Sometimes I just want to know what's happening and how I'm going to proceed

Scorn's Gross Setting Looks Incredible, But I Wish The Story Had A More Straightforward Setup


Scorn's entire intent seems to be to disgust, disturb, and unnerve the player with its terrifying imagery of fleshy hallways and unsettling biomechanical monstrosities. And to that benchmark, the game seems to very much succeed--this is a game that I and my normally fairly strong gag reflex have struggled to look at from the earliest trailer. It's a gross-looking game that delights in its grossness.
Developer Ebb Software says that it pulled from the works of Swiss artist H. R. Giger and Polish painter, photographer, and sculptor Zdzisław Beksiński when constructing its part flesh, part machine world--injecting Giger's biomechanical art style into Beksiński's dystopian surrealism. Composers Billain Aethek and Brian Williams created Scorn's soundtrack, which is really the only thing you'll be hearing throughout your runtime as Scorn has no dialogue to (not) speak of. Instead, the entire narrative is told through the game's environment.
In Scorn, you play as an unnamed person who has become isolated in an unnerving place where viscous-looking living tissue and twisted mechanical contraptions have been combined in an uncanny relationship that seems symbiotic in nature. There are some moments of first-person shooting and elements of horror in Scorn, but the game is more focused on puzzle-solving and exploration, not action or scares.
Scorn has an incredible visual style--this game has been immediately recognizable to me since its original 2014 reveal. The not-quite-living but definitely-not-dead nature to everything curates this uncanny sense that the protagonist is never truly alone. Even the very walls give off the impression that they may be watching you, funneling you towards something eerie and terrible. Scorn looks and sounds like my favorite kind of horror game: an experience that is going to genuinely unnerve you, not try to make you afraid with frequent jump scares. The sick part of my brain that loves games like that can't get enough of what Scorn looks and sounds like.
The lack of dialogue further supports the unsettling sensation of Scorn's imagery, but it seems to largely contribute to Ebb Software's goal for the game to be an experience built with discovery and exploration principally in mind. There doesn't seem to be anyone or anything in Scorn that will tell you what to do or give you a detailed explanation of what's going on--there's very little in the way of any sort of guidance. There's not much in the way of narrative setup either, so you don't really understand where you are or what you're supposed to be doing. You have to discover that for yourself, searching for the way forward by finding solutions to puzzles.
Sacrifices must be made.
I assume the goal in Scorn is to escape wherever you are--whether that's Hell, an alien planet, some terrifying vision, or something else entirely--but I genuinely could not tell you if that's the case. The game gives you nothing, relying on your blind curiosity to encourage you forward.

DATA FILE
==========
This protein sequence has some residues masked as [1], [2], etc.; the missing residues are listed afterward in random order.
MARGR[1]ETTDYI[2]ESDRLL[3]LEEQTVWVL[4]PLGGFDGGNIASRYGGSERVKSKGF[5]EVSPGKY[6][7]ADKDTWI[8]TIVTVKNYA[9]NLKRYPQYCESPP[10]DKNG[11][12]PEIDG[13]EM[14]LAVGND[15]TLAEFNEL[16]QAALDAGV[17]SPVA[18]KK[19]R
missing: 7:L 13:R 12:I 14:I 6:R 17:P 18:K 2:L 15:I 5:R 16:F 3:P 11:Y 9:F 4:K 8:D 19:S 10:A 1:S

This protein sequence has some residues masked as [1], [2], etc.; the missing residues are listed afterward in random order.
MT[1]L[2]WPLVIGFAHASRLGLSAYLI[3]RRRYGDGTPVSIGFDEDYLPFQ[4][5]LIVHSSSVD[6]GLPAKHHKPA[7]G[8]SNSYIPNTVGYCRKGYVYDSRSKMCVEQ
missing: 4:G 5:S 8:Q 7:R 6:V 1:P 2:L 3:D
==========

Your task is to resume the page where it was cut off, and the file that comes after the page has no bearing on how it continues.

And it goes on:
This isn't altogether a novel concept. From Software's Soulsborne games are perhaps some of the best-known examples of games that do a lot of showing and almost never tell, tasking players with spending dozens of hours piecing together what's happened prior to the start of the story and how that relates to what you're supposed to do next. And there are plenty of other examples where the narrative throughline is difficult to discern--especially early on in the story--like Hollow Knight, Inside, and The Legend of Zelda: Breath of the Wild.
Scorn, however, may be a bit too opaque in its storytelling and level design. It's definitely too soon to say for sure. GameSpot was only shown the opening section of the game for this preview, so there's a good chance that Scorn's plot and what you're supposed to do in order to beat the game becomes a lot more coherent later on (given that this is the case with a lot of games with unclear narratives, I assume that is true here). Regardless, it's too unfair to judge an entire game based on the opening minutes, so I'm not going to do that.


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But I can critique what I have seen, and that has largely been a game where I'm confused as to what the player is striving for. And my big issue with that is that it doesn't exactly convince me to want to see more. Maybe I'm just missing a hidden detail or two, but I'm not getting any sense that Scorn has a story beyond being lost in an unsettling world. Ideally, I want a little bit more, like a mystery to solve or a threat to defeat or a moral to learn. And, granted, Scorn could include any or all of those narrative threads, but the game doesn't seem to even be hinting at any of them from the get-go.
So instead, Scorn seems like a showcase for the truly disturbing world that Ebb Software has created. And while that world is intriguing and seems interesting enough to explore for a while, I'm not convinced that such a surface level of curiosity can pull me in for a full game. There could be something really cool in regards to Scorn, and I hope that there is, but if it's there, Ebb Software has done such a good job hiding it, the studio has effectively kept me from becoming invested in the game. As incredible as the visuals and audio for Scorn are, for now, they aren't enough for me. I want a little bit more narrative meat on these gross-looking bones.
Scorn is scheduled to launch for Xbox Series X|S and PC on October 21. The game will also launch on day one on Xbox Game Pass.
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This story originally appeared on: Gamespot - Author:Jordan Ramée
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